With the inexplicable absence of Peter Vescey from the NY Post on the day of the NBA All-Star Game, we instead turn our attention to the NY Daily News’ Mitch Lawrence.

It’s still difficult to imagine Jackson landing with the Knicks, because Isiah Thomas needs to be the entire show. It’s not hard to imagine Jackson ending up in Portland, where there’s another franchise sinking before its owner’s eyes.

In this case, Paul Allen has deep enough pockets to scuttle his GM, John Nash, and embattled coach, Maurice Cheeks, and bring in Jackson to run the whole show.

Jackson wanted $16 million per to return to the Lakers last season, a nice little raise off the $6 million per he was getting (with another $2 million every time he won a title).

Portland is a mess and it only figures to get worse. Since no one is really in charge there, it makes sense for Allen to go after Jackson. And from what sources say, that’s exactly what Allen intends on doing.

(Carmelo, shown scoring 2 of his 31 points from Friday night’s meaningless exhibition prequel to another meaningless exhibition)

Carmelo Anthony’s absence from today’s All-Star Game hardly caused a stir in the Mile High City. For one thing, he didn’t deserve a spot. And, only in his second season, he is hardly considered a Denverite. Now if the Broncos’ Jake Plummer had been left off the Pro Bowl roster in a deserving season, you’d hear the howls all the way back to New York. One last thing about the Nuggets: If the Kenyon Martin trade was such a fiasco for the Nets, why isn’t Martin playing in the All-Star Game, as he did as a Net a year ago? You can’t make the All-Star team averaging only 16 points and eight rebounds a night. For $93 million, the Nuggets got fleeced. At the least, they should have figured out how to get Jason Kidd.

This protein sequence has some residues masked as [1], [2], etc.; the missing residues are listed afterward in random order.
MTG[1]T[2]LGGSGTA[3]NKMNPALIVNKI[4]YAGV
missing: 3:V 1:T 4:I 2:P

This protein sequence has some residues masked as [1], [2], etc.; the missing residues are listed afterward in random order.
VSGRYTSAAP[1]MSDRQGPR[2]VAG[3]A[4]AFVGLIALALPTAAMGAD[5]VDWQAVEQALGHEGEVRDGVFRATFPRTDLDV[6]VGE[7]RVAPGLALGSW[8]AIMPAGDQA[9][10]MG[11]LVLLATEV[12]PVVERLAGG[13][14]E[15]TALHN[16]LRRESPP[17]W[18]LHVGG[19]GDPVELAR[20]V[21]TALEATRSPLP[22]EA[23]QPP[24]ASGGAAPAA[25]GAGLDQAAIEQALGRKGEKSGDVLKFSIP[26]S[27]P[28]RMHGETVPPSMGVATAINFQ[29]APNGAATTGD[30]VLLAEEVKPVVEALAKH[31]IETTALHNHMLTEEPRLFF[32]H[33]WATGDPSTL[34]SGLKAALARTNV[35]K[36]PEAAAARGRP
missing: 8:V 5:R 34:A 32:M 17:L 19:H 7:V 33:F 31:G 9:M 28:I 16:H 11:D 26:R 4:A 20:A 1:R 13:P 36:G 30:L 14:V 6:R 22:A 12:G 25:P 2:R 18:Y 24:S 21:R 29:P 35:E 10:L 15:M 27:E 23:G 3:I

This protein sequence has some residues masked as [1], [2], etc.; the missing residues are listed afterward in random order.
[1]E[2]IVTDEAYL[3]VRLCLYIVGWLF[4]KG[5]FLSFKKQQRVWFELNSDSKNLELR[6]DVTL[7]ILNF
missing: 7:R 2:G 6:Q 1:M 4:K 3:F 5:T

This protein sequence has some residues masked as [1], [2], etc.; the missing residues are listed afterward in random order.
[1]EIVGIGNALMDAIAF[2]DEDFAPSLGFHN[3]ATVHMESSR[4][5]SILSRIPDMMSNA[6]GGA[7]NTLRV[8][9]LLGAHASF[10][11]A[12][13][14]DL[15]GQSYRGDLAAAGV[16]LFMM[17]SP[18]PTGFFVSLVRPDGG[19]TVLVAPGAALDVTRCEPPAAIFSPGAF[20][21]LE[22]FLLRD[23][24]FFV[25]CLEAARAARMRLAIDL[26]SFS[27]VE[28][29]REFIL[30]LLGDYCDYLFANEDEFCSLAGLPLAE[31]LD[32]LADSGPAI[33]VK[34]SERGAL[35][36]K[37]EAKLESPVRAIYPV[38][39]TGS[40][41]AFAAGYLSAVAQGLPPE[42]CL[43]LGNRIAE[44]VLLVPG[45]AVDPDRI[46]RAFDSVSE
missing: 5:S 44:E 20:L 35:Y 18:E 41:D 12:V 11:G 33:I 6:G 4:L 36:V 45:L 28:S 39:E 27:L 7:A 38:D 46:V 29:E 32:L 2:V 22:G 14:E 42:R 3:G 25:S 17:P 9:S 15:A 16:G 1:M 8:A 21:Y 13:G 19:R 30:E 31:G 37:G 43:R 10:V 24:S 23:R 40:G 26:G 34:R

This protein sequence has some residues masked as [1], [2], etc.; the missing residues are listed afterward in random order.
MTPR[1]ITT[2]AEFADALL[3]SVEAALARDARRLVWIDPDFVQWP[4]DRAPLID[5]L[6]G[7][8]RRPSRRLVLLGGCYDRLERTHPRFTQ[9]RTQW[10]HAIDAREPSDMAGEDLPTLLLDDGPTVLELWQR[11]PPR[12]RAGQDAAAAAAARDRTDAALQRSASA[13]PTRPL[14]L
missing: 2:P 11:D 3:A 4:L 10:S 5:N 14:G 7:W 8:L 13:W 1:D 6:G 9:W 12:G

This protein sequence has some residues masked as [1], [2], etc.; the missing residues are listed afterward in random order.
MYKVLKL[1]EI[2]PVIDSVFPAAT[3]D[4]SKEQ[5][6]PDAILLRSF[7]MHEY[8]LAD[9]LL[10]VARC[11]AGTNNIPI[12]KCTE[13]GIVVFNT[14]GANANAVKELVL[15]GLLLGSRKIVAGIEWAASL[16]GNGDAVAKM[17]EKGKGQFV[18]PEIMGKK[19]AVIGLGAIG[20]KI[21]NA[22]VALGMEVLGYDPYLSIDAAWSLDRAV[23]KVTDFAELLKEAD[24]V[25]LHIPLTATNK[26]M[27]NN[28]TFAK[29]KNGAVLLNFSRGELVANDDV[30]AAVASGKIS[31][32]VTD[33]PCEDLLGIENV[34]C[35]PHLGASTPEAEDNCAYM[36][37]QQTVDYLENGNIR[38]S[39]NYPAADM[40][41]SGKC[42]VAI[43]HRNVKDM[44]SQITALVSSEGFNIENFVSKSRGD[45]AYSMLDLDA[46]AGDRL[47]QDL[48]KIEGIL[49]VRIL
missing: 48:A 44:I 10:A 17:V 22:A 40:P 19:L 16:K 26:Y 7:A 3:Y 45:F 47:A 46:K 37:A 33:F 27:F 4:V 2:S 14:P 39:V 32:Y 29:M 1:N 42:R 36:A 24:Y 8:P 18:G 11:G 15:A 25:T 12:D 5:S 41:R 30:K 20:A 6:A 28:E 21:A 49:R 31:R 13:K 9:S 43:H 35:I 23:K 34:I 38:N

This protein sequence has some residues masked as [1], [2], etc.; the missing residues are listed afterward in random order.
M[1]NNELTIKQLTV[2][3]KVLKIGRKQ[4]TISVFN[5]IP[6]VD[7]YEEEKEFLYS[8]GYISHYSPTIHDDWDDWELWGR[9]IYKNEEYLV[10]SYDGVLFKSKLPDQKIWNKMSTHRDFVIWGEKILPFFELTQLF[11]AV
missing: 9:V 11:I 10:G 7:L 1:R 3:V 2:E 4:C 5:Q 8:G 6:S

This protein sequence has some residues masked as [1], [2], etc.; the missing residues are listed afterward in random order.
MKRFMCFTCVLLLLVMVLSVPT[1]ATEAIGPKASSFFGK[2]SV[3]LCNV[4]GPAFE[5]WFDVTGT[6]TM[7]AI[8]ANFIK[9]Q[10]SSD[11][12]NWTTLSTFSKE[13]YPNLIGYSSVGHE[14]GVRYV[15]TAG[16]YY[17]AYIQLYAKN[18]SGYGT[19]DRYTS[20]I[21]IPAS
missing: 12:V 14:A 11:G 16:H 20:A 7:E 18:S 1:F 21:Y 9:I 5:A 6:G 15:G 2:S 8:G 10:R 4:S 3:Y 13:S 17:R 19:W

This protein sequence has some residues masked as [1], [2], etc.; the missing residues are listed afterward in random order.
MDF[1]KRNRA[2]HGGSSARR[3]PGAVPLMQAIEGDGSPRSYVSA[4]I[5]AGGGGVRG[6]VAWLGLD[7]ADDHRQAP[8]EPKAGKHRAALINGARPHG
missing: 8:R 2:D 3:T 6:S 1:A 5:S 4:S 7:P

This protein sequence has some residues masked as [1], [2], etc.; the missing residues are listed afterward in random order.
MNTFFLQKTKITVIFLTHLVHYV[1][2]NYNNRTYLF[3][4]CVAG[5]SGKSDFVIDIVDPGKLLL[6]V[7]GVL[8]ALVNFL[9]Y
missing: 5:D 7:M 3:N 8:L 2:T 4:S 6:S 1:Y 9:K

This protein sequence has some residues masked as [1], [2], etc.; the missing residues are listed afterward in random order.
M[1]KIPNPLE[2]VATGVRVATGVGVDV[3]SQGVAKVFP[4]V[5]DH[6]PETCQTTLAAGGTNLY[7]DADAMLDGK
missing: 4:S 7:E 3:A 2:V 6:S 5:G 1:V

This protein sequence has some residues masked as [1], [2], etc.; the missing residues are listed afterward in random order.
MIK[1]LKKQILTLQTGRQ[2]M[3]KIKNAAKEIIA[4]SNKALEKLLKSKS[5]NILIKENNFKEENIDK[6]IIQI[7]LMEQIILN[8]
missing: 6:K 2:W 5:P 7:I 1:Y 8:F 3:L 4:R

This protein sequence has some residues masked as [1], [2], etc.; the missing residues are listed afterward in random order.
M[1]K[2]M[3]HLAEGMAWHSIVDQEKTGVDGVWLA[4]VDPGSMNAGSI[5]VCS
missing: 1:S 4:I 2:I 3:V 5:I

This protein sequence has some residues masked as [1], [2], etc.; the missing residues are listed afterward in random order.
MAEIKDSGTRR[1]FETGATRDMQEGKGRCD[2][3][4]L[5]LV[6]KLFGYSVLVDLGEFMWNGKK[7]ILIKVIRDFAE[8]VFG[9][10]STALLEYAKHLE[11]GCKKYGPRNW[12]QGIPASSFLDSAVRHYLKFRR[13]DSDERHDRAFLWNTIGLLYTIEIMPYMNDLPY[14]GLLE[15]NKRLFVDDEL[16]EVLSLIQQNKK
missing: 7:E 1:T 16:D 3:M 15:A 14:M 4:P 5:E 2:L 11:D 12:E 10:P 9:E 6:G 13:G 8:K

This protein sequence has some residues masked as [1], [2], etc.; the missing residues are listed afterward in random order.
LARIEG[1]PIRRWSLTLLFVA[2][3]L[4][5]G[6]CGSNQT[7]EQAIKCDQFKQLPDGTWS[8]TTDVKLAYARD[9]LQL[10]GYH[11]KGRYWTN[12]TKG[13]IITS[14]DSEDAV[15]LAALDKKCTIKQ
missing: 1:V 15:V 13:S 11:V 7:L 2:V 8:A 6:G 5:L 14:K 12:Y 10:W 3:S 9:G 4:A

Alonzo Mourning needs to show a little humility. When asked about going to the Heat, he said, “I want a ring because I think I’ve worked hard enough and paid my dues.” Plenty of guys have worked long and hard and left the game without a ring. Mourning’s Miami teams were always undermined because he never delivered in a critical playoff spot against the Knicks. His return to the Heat is perplexing from the standpoint that Shaq had no use for Mourning when they used to go head-to-head. “But I trust coach (Pat) Riley,” O’Neal said, which leads one to believe that Riley did a major selling job on his big man.